September 11, 2016: Journal of the Neurological Sciences
Osman Hassan Ahmed, Eric E Hall
BACKGROUND/AIMS: Concussion is widely discussed in online sports news articles, but the terms used to report this injury vary. This study aimed to use a systematic search strategy and explore the description of sports concussion in online sports news articles. METHODS: A systematic approach was employed to obtain online articles related to sports concussion from four sports associated with concussion (hockey, football, soccer, and rugby). Included articles were evaluated for the descriptors used in relation to concussion and possible consequences associated with concussion...
July 15, 2016: Physical Therapy in Sport
Joshua Kamins, Christopher C Giza
Concussion is increasingly recognized as a major public health issue. Most patients will return to baseline and experience full recovery, although a subset experiences persistent symptoms. Newer animal models and imaging studies are beginning to demonstrate that metabolic and neurovascular resolution may actually take longer than symptomatic recovery. Repeat traumatic brain injury within the metabolic window of dysfunction may result in worsened symptoms and prolonged recovery. The true risk for second impact syndrome appears to be small, and development of cerebral edema after a mild impact may be related to genetic risks rather than serial impacts...
October 2016: Neurosurgery Clinics of North America
Ingo Helmich
BACKGROUND: Concussions are common incidences in sports. However, game-specific characteristics such as tactics, field positions, etc. might positively/negatively contribute to the occurrence of mild traumatic brain injuries (mTBI) in various sports such as soccer, volleyball, handball, or basketball. Thus, the intention of this study was to analyze game- specific characteristics of concussive incidents in active players from the perspective of different sportive disciplines. METHODS: Four sport-specific questionnaires for soccer, handball, volleyball and basketball were established using an online survey tool...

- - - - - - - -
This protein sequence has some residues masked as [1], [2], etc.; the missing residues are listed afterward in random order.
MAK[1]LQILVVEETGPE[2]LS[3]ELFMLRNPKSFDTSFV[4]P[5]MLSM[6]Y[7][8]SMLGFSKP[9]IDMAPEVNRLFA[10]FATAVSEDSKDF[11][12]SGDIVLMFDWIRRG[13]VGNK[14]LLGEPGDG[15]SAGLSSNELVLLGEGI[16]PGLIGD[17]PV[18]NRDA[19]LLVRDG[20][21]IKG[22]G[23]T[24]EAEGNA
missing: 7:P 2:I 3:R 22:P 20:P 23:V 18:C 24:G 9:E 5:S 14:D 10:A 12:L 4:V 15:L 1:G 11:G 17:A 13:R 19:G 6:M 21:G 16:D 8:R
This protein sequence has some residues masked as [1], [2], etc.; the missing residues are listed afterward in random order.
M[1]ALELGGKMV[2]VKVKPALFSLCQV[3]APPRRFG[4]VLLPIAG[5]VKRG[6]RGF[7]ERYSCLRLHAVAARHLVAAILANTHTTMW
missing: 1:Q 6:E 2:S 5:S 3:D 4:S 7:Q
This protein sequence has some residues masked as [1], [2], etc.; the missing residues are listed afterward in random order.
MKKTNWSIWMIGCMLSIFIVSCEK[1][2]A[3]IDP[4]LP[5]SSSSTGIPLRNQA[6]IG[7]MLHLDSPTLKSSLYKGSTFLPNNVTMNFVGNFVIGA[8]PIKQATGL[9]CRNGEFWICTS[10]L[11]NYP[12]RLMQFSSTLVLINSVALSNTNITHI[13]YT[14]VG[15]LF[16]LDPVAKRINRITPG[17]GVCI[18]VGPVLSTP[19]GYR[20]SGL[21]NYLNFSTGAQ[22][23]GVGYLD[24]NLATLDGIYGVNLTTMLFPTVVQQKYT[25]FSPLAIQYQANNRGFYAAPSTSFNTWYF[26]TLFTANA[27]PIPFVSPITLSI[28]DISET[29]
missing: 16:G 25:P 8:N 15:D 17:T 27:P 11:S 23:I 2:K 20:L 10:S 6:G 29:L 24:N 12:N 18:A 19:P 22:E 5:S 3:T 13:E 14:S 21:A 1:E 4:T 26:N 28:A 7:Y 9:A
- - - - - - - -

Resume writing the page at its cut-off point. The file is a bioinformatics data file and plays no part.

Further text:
September 14, 2016: Journal of Sports Medicine and Physical Fitness
Henrik Zetterberg, Kaj Blennow
Diagnostic and prognostic biomarkers for mild traumatic brain injury (TBI), also known as concussion, remain a major unmet clinical need. Moderate to severe TBI can be diagnosed definitively by clinical assessment and standard neuroimaging techniques that detect the gross damage to the brain parenchyma. Diagnostic tools for mild TBI are lacking and, currently, the diagnosis has to be made on clinical grounds alone, because most patients show no gross pathological changes on CT. Most patients with mild TBI recover quickly, but about 15% develop an ill-defined condition called postconcussive syndrome (PCS)...
October 2016: Nature Reviews. Neurology
Ping-Hong Yeh, Cheng Guan Koay, Binquan Wang, John Morissette, Elyssa Sham, Justin Senseney, David Joy, Alex Kubli, Chen-Haur Yeh, Victora Eskay, Wei Liu, Louis M French, Terrence R Oakes, Gerard Riedy, John Ollinger
The aim of this study was to apply recently developed automated fiber segmentation and quantification methods using diffusion tensor imaging (DTI) and DTI-based deterministic and probabilistic tractography to access local and global diffusion changes in blast-induced mild traumatic brain injury (bmTBI). Two hundred and two (202) male active US service members who reported persistent post-concussion symptoms for more than 6 months after injury were recruited. An additional forty (40) male military controls were included for comparison...
September 15, 2016: Human Brain Mapping
Coco O Bernard, Jennie A Ponsford, Audrey McKinlay, Dean McKenzie, David Krieser
OBJECTIVES: A notable minority of children will experience persistent post-concussive symptoms (PCS) following mild traumatic brain injury (mTBI), likely maintained by a combination of injury and non-injury related factors. Adopting a prospective longitudinal design, this study aimed to investigate the relative influence of child, family, and injury factors on both acute and persistent PCS in young children. METHODS: Participants were 101 children aged 2-12 who presented to an Emergency Department, with either mTBI or minor bodily trauma (control)...
September 2016: Journal of the International Neuropsychological Society: JINS